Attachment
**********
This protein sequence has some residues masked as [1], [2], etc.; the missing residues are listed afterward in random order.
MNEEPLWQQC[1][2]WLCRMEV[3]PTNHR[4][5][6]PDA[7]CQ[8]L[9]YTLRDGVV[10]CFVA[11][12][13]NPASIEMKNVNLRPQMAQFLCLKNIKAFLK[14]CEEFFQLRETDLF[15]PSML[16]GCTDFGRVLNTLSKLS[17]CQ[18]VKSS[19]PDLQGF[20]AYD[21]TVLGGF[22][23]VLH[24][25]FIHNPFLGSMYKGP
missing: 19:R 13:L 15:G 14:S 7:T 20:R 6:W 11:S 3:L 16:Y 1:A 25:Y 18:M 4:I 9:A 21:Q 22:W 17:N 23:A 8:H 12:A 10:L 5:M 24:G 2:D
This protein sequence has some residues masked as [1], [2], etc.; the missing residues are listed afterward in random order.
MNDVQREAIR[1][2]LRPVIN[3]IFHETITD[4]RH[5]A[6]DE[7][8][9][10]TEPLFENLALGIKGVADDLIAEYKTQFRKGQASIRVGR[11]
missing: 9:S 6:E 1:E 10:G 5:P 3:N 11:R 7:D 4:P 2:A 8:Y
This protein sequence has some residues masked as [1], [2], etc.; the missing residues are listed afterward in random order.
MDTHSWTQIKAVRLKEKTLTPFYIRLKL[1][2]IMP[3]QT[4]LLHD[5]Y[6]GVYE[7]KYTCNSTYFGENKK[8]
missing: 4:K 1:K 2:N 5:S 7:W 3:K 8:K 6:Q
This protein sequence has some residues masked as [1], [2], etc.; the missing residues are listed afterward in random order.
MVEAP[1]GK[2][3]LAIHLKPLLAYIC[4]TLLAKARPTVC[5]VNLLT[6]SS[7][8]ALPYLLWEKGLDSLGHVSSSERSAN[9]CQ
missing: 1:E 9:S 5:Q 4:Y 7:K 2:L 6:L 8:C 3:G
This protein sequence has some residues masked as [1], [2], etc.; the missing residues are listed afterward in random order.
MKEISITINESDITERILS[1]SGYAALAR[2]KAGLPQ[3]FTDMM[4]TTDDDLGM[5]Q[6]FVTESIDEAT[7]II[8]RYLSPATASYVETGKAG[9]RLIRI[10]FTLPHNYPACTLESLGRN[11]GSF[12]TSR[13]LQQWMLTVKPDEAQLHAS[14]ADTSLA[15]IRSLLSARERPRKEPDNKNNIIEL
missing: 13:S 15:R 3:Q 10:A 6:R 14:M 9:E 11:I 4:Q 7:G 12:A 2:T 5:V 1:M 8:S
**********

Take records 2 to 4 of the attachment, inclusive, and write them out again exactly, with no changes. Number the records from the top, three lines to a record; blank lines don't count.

This protein sequence has some residues masked as [1], [2], etc.; the missing residues are listed afterward in random order.
MNDVQREAIR[1][2]LRPVIN[3]IFHETITD[4]RH[5]A[6]DE[7][8][9][10]TEPLFENLALGIKGVADDLIAEYKTQFRKGQASIRVGR[11]
missing: 9:S 6:E 1:E 10:G 5:P 3:N 11:R 7:D 4:P 2:A 8:Y
This protein sequence has some residues masked as [1], [2], etc.; the missing residues are listed afterward in random order.
MDTHSWTQIKAVRLKEKTLTPFYIRLKL[1][2]IMP[3]QT[4]LLHD[5]Y[6]GVYE[7]KYTCNSTYFGENKK[8]
missing: 4:K 1:K 2:N 5:S 7:W 3:K 8:K 6:Q
This protein sequence has some residues masked as [1], [2], etc.; the missing residues are listed afterward in random order.
MVEAP[1]GK[2][3]LAIHLKPLLAYIC[4]TLLAKARPTVC[5]VNLLT[6]SS[7][8]ALPYLLWEKGLDSLGHVSSSERSAN[9]CQ
missing: 1:E 9:S 5:Q 4:Y 7:K 2:L 6:L 8:C 3:G